(0.18) (Lev 14:5)

sn Although there are those who argue that the water and the blood rites are separate (e.g., E. S. Gerstenberger, Leviticus [OTL], 175-76), it is usually agreed that v. 5b refers to the slaughtering of the bird in such a way that its blood runs into the bowl, which contained fresh water (see, e.g., N. H. Snaith, Leviticus and Numbers [NCBC], 74; G. J. Wenham, Leviticus [NICOT], 208; J. Milgrom, Leviticus [AB], 1:836-38; cf. esp. Lev 14:51b, “and dip them in the blood of the slaughtered bird and in the fresh water”). This mixture of blood and water was then to be sprinkled on the person being cleansed from the disease.

(0.14) (Lev 14:4)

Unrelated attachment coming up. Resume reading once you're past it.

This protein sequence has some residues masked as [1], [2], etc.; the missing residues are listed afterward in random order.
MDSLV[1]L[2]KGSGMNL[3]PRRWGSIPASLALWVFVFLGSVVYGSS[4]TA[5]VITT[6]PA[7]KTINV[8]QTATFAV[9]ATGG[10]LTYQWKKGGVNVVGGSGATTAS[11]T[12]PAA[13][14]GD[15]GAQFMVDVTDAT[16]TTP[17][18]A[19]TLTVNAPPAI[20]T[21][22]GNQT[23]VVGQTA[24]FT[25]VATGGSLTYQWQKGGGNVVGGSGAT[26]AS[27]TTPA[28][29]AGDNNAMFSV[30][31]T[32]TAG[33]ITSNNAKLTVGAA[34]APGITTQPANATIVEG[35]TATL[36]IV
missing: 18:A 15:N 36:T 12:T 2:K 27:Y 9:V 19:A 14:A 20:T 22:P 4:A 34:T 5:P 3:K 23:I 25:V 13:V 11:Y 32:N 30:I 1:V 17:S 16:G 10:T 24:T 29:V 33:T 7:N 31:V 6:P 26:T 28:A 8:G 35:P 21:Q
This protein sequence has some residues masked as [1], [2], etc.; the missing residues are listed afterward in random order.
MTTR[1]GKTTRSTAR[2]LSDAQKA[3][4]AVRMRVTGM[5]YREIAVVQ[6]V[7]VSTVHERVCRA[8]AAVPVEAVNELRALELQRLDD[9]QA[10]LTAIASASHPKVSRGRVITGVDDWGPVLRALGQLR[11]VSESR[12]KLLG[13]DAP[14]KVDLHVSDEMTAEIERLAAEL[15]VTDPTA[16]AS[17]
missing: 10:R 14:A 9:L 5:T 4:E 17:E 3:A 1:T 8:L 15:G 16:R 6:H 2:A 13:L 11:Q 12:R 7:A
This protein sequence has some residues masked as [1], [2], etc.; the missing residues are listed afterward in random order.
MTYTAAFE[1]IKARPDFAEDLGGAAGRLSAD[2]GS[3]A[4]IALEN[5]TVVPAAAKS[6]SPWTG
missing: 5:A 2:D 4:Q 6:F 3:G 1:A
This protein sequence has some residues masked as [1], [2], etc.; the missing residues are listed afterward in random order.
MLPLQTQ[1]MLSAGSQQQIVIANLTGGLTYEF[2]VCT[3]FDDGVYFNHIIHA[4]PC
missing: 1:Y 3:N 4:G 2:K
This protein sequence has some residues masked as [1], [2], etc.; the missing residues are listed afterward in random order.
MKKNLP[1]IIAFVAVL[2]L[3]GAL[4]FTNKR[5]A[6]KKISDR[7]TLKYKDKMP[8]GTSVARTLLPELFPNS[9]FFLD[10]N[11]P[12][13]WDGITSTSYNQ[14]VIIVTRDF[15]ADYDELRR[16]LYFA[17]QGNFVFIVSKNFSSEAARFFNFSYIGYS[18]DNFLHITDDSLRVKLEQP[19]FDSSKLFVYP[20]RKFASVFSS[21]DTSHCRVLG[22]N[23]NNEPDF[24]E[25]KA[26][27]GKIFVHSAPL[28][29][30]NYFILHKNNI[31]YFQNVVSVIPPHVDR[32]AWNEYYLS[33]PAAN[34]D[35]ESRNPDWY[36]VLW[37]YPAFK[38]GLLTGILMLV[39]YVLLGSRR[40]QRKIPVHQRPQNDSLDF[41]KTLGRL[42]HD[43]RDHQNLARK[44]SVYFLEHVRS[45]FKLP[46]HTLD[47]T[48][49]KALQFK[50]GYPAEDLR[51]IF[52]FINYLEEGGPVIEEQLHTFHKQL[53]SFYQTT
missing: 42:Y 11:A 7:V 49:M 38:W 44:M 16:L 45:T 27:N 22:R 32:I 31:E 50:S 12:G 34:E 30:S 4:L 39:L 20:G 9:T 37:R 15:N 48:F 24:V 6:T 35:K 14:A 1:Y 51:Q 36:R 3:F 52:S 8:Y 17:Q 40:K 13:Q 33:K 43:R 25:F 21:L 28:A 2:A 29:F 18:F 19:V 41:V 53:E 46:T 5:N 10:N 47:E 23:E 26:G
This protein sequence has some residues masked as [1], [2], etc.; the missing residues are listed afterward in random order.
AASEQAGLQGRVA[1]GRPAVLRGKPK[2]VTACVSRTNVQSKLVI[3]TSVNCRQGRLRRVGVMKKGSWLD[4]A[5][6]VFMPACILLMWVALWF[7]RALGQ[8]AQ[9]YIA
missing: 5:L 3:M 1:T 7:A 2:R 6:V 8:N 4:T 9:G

tn The term rendered here “crimson fabric” consists of two Hebrew words and means literally, “crimson of worm” (in this order only in Lev 14:4, 6, 49, 51, 52 and Num 19:6; for the more common reverse order, “worm of crimson,” see, e.g., the colored fabrics used in making the tabernacle, Exod 25:4, etc.). This particular “worm” is an insect that lives on the leaves of palm trees, the eggs of which are the source for a “crimson” dye used to color various kinds of cloth (B. A. Levine, Leviticus [JPSTC], 86). That a kind of dyed “fabric” is intended, not just the dye substance itself, is made certain by the dipping of it along with the other ritual materials listed here into the blood and water mixture for sprinkling on the person being cleansed (Lev 14:6; cf. also the burning of it in the fire of the red heifer in Num 19:6). Both the reddish color of cedar wood and the crimson colored fabric seem to correspond to the color of blood and may, therefore, symbolize either “life,” which is in the blood, or the use of blood to “make atonement” (see, e.g., Gen 9:4 and Lev 17:11). See further the note on v. 7 below.